|Me and my puppy Ginger!|
While we were serving in the temple, we were with some of the temple workers who were helping and directing us. We sat down cleaning crystal chandelier pieces and talked for maybe two hours. It was the first time I've had a legitimate conversation with a person outside of the MTC since I got here and I can't tell you how nice it was to sit down with a person who actually knew 80s music as well as I do (shoutout to Dad and Mom for raising me right!).
Beyond that, the only really unique thing that happened this week was our district kickball game against the Cambodian district on Saturday! We lost, but our whole district had a blast. Considering I've never played kickball before in my life, I think we did pretty dang good. I've also started playing catch with Sister Peck and sometimes other people in our district, and there's nothing quite as relaxing as playing catch outside on a beautiful morning in the shadow of a gorgeous mountain and a temple (until I accidentally hit Sister Brown with a softball. She's totally fine, don't worry. shoutout to Sister Brown for being awesome and playing with me anyways!). Oh, and we also flew kites in the rain during companion study this week. Shoutout to the Cambodian Elders for having kites and letting us borrow them! I'm at the point now where literally anything that takes away from our normal schedule is the greatest thing ever. Also, shoutout to half our zone because they're leaving today and tomorrow! We're losing our Vietnamese-speakers, our Hmong-speakers, and all the Cambodians. That's like...half of our zone. But we get 18 new thai-speakers on Wednesday! We're so pumped to have more Thai missionaries (although we're secretly really jealous that our teachers will be spending more time with them instead of us now).
This week I'd like to talk a little bit about enduring trials. On thursday, I had a strong prompting all day that I needed to be praying for my family, although I had no idea why. It all made sense when I received a DearElder that evening that said that Ginger, my family's German Shepherd, had been put down. While the event itself wasn't a shock, it was still a pretty heavy emotional blow, and I'm still reeling in some ways. She was one of my best friends, my baby, and I already feel her absence. Saying goodbye never gets any easier, but I knew when I left home that I was sacrificing that. Maybe that doesn't seems like that big of a deal, but for me, it was huge. Being a missionary is truly a humbling experience. Just when I think I have given my all, more is asked of me and more weight is placed on my shoulders. The Lord has been teaching me some very powerful lessons lately about learning to rely on Him and I don't think I've learned it quite yet.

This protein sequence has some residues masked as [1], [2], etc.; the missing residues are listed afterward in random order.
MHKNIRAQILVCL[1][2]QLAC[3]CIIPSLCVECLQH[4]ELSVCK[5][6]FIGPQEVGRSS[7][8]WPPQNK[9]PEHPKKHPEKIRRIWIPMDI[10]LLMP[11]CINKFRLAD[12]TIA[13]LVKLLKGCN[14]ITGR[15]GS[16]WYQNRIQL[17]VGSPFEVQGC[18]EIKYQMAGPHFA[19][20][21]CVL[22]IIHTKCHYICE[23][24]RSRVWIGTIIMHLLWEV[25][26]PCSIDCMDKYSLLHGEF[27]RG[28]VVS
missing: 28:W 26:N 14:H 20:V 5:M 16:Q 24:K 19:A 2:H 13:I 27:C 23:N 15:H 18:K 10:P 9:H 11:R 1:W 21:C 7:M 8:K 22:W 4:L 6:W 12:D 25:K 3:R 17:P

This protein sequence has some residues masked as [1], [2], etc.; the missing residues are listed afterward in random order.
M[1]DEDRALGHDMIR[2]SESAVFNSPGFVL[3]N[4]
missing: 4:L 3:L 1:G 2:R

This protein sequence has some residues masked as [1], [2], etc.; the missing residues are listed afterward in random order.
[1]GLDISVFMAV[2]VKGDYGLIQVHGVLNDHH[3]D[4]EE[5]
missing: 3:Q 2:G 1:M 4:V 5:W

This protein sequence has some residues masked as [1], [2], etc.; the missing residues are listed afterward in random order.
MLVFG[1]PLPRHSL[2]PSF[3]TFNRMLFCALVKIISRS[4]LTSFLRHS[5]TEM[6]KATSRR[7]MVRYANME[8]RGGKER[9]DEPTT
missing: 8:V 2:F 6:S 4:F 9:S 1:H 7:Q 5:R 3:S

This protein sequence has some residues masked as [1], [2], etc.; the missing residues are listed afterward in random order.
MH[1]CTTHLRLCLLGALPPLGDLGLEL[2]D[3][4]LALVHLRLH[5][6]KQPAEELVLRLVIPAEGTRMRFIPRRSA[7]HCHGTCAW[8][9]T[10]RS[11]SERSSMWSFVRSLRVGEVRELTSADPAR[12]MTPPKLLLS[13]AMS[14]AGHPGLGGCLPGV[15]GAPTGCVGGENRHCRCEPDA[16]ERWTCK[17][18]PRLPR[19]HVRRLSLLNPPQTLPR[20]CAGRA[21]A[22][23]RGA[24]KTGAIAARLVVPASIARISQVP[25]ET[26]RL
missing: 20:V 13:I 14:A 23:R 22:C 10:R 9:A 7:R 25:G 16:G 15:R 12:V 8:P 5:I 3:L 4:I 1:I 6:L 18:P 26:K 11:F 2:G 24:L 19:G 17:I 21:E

In an amazing talk entitled "Trust in the Lord" by Richard G. Scott, he said the following: "To exercise faith is to trust that the Lord knows what He is doing with you and that He can accomplish it for your eternal good even though you cannot understand how He can possibly do it...Your Father in Heaven and His Beloved Son love you perfectly. They would not require you to experience a moment more of difficulty than is absolutely needed for your personal benefit or for that of those you love." There's another talk by Elder David A. Bednar called "Bear Up Their Burdens with Ease" that talks about how to move on from tragedy and trials: "We are not and never need be alone. We can press forward in our daily lives with heavenly help. Through the Savior's Atonement we can receive capacity and strength beyond our own."
This work is hard, but it is the only work that truly matters in the end. Said the Prophet Joseph Smith, "Let us here observe, that a religion that does not require the sacrifice of all things never has power sufficient to produce the faith necessary unto life and salvation." This is the only Church on the Earth that has the restored fullness of Christ's gospel. I know that. I've always known, but probably never as strongly as I do now. I love you all!